Qantas has now effectively completed the repair of its balance sheet, having ticked most boxes of the recovery plan that was announced in 2020 following the pandemic. This has produced $920 million in structural annual cost reductions since then, with the $1.0 billion target for FY23 in sight. Net-free cash flow has been positive for three consecutive quarters. Strong revenues and $686 million from the Mascot sale helped the group to lower its debt to $3.94 billion from $5.89 billion, which is well below its target range of $4.2-$5.2 billion. Total liquidity stands at $4.6 billion, of which $3.3 billion in cash and $1.3 billion in committed undrawn facilities that mature in FY24, FY26, and FY27. Qantas will do a $400 million on-market share buy-back to repay shareholders.
But as it built back capacity and repaired the network, Qantas – like many airlines – has been confronted with various disruptions. Despite bringing back all staff in December and recruiting 1.500 new staff since April, the group is suffering from the tight labor market. Like its neighbor Air New Zealand, sick leave reached new highs in July, when 300 pilots were sick or in isolation. The same problem at Air Traffic Control caused 300 canceled flights in July in Sydney, with bad weather not helping either to keep up the schedule. It made Alan Joyce reach out and apologize to Qantas’ frequent flyers last weekend for the bad product the airline has offered recently.
With the focus on recruitment, assisting with the labor situation with suppliers, doubling the number of staff at contact centers, and building resilience into the flight schedule (reducing capacity), Qantas hopes to get on top of the problems and get service levels back to normal. The airline is spending $160 million on customer loyalty, offering members of the frequent flyer program a $50 flight coupon. Another $270 million is invested in improving customer experience, including lounge upgrades. The airline offers $410 million in employee rewards as a bonus and share reward.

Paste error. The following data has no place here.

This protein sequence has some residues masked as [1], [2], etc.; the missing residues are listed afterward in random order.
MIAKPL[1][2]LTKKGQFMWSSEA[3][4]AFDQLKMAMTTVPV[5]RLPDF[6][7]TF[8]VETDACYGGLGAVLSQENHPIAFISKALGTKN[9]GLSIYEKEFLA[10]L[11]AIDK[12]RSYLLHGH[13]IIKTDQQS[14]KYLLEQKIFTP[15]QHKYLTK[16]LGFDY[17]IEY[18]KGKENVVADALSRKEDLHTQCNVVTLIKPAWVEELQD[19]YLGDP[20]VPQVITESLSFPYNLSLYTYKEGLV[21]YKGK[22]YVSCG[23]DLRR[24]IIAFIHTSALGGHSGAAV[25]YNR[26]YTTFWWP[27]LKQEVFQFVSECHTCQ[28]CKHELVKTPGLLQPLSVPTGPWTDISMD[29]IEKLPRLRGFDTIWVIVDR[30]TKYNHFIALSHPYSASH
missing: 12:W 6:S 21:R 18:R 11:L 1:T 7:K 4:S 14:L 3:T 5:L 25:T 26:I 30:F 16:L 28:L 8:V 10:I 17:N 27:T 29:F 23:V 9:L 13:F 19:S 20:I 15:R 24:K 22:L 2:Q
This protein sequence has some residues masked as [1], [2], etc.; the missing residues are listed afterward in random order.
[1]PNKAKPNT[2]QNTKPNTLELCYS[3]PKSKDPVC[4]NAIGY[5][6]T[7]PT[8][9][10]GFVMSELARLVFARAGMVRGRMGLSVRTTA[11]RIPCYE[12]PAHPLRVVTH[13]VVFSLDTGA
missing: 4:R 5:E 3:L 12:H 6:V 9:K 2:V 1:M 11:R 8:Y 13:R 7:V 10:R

Looking for an A330 replacement
With firm orders placed at Airbus for twenty A220-300s and twenty A321XLRs (plus twenty earlier for Jetstar), and twelve A350-1000s for Project Sunrise, next on the agenda is the renewal of the A330-fleet. The airline will submit tenders to Boeing and Airbus in the coming twelve to eighteen months for the replacement of the eighteen A330-200s and ten -300s, which are now between fourteen and eighteen years old. Expect the A330neo, A350, and Boeing 787 to be evaluated, although the 787 is of course a familiar member of Qantas and Jetstar.
Three Dreamliners are expected in FY23, together with nine A321LRs for Jetstar and another nine in FY24. The first seven A220s will also join in FY24, together with three converted A321P2Fs. The A321XLRs will not come until FY25, making it unlikely that Qantas and Jetstar will be affected by any delays from the program.
A graphic outlining the short-term fleet deliveries to Qantas and Jetstar. (Qantas)
Qantas will deploy the 787-9 on the service to New York JFK that it will recommence on June 14, 2023. Flight QF3 will depart Sydney for a short stop-over in Auckland before continuing to New York, offering direct competition with Air New Zealand on the Auckland-New York route. Qantas International expects to grow capacity from fifty percent in Q1 FY23 to ninety percent in Q4, or an average of 75 percent for the full year. The Airbus A380 will play a major factor in this, with five more aircraft coming out of deep storage to resume services in December 2023. The entire international fleet should be back in service in FY24. Qantas Domestic should recover capacity from 94 percent in Q1 to 106 percent in HY2.
FY23 will see additional cost and revenue initiatives to improve Qantas’ financial position and should help it offset rising fuel prices, which are expected to cost the group $5.0 billion despite hedging. The reduction in capacity in HY1 will result in temporary unit cost inefficiencies. The coming financial year will be a bridge year towards meeting previously set targets for FY24, which includes an EBIT margin of eighteen to 22 percent for Qantas/Jetstar Domestic, and a return on invested capital of ten to fifteen percent for International.
Active as journalist since 1987, starting with regional newspaper Zwolse Courant. Grand Prix reporter in 1997 at Dutch monthly Formule 1, general reporter Lelystad/Flevoland at De Stentor/Dagblad Flevoland, from 2002 until June 2021 radio/tv reporter/presentor with Omroep Flevoland.
Since mid-2016 freelance aviation journalist, since June 2021 fully dedicated to aviation. Reporter/editor AirInsight since December 2018. Contributor to Airliner World, Piloot & Vliegtuig. Twitter: @rschuur_aero.